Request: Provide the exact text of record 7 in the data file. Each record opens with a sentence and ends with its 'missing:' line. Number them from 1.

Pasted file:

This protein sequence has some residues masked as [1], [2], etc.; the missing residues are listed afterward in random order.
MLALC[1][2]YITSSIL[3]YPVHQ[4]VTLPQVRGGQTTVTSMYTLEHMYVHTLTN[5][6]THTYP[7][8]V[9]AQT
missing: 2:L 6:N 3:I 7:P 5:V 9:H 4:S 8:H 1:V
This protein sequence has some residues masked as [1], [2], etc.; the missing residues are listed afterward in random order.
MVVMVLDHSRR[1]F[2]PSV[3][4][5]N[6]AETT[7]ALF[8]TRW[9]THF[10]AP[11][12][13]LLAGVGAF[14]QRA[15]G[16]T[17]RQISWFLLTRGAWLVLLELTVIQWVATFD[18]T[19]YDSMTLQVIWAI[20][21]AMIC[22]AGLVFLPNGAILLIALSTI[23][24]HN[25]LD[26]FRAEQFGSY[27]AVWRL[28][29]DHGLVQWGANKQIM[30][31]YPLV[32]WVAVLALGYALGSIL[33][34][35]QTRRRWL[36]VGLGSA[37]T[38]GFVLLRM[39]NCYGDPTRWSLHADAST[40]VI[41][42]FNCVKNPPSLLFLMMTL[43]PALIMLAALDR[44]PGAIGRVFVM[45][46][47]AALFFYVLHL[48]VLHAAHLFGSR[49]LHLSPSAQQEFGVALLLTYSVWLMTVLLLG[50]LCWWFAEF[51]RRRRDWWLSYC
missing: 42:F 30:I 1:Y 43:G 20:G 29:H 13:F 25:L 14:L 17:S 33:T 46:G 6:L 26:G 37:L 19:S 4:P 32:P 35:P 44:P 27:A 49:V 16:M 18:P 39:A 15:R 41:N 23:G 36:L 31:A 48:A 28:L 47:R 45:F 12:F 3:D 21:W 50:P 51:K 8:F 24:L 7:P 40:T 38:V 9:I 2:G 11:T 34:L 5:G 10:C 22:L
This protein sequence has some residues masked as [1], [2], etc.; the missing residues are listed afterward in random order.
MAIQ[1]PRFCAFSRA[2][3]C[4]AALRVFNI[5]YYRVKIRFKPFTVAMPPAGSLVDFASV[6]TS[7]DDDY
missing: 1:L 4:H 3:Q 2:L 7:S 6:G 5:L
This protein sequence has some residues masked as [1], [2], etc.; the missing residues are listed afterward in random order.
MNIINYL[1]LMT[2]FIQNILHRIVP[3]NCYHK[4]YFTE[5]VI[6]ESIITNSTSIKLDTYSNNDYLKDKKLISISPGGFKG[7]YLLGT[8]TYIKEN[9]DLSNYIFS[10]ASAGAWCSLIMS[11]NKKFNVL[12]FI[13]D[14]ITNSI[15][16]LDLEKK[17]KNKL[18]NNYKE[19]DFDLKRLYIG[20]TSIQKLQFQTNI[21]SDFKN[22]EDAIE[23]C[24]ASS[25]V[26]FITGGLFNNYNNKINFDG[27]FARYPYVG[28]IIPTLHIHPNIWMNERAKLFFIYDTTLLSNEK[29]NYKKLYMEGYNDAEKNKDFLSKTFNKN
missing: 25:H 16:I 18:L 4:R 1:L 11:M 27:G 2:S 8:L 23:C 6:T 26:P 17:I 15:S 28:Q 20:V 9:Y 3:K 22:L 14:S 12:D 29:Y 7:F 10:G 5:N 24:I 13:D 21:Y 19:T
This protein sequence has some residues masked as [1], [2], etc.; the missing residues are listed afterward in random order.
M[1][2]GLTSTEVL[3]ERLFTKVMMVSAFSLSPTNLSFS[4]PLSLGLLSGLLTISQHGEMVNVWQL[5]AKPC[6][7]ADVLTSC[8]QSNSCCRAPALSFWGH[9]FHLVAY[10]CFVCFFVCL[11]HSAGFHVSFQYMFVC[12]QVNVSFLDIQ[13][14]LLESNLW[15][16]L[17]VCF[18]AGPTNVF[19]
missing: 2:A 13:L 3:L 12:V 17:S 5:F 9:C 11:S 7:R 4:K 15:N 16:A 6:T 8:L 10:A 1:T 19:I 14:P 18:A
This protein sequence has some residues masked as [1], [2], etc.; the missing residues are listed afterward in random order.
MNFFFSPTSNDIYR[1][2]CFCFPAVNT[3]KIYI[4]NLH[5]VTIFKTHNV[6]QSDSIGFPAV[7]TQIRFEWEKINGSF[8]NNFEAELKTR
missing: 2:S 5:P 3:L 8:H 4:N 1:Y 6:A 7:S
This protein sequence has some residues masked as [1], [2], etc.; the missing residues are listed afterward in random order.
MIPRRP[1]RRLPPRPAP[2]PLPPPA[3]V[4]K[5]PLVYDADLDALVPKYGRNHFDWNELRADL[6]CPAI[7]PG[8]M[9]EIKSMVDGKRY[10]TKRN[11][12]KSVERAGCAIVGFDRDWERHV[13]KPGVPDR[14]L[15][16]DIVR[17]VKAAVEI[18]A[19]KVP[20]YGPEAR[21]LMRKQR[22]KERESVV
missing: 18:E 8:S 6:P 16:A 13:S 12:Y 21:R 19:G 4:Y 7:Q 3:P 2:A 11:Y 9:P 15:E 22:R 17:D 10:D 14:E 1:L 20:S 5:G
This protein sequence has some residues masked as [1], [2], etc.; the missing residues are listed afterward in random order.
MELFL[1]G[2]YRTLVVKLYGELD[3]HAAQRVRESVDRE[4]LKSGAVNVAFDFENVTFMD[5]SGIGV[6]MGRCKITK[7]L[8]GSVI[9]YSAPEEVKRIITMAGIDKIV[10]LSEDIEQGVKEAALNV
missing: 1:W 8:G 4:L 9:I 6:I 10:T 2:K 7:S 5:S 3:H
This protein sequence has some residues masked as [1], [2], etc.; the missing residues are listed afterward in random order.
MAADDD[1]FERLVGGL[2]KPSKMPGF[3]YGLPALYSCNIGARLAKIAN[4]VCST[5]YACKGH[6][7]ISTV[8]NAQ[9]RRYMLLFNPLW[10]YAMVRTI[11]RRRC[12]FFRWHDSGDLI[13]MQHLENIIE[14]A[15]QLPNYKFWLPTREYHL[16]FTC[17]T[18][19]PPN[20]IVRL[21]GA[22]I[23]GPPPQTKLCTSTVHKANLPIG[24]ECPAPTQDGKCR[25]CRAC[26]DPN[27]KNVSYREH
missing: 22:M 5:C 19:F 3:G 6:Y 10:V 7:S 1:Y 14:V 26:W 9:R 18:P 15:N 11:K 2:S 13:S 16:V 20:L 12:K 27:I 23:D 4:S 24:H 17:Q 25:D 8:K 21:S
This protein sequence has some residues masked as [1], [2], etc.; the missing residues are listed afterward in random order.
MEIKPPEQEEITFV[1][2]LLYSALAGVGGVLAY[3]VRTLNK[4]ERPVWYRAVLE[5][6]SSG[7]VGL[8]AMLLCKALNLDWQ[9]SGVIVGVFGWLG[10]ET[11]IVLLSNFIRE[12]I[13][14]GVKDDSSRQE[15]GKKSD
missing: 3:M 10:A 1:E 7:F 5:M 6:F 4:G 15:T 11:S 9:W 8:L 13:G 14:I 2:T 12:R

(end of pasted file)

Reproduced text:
This protein sequence has some residues masked as [1], [2], etc.; the missing residues are listed afterward in random order.
MIPRRP[1]RRLPPRPAP[2]PLPPPA[3]V[4]K[5]PLVYDADLDALVPKYGRNHFDWNELRADL[6]CPAI[7]PG[8]M[9]EIKSMVDGKRY[10]TKRN[11][12]KSVERAGCAIVGFDRDWERHV[13]KPGVPDR[14]L[15][16]DIVR[17]VKAAVEI[18]A[19]KVP[20]YGPEAR[21]LMRKQR[22]KERESVV
missing: 18:E 8:S 6:P 16:A 13:S 12:Y 21:R 19:G 4:Y 7:Q 3:P 2:A 11:Y 9:P 15:E 22:R 17:D 10:D 14:E 1:L 20:S 5:G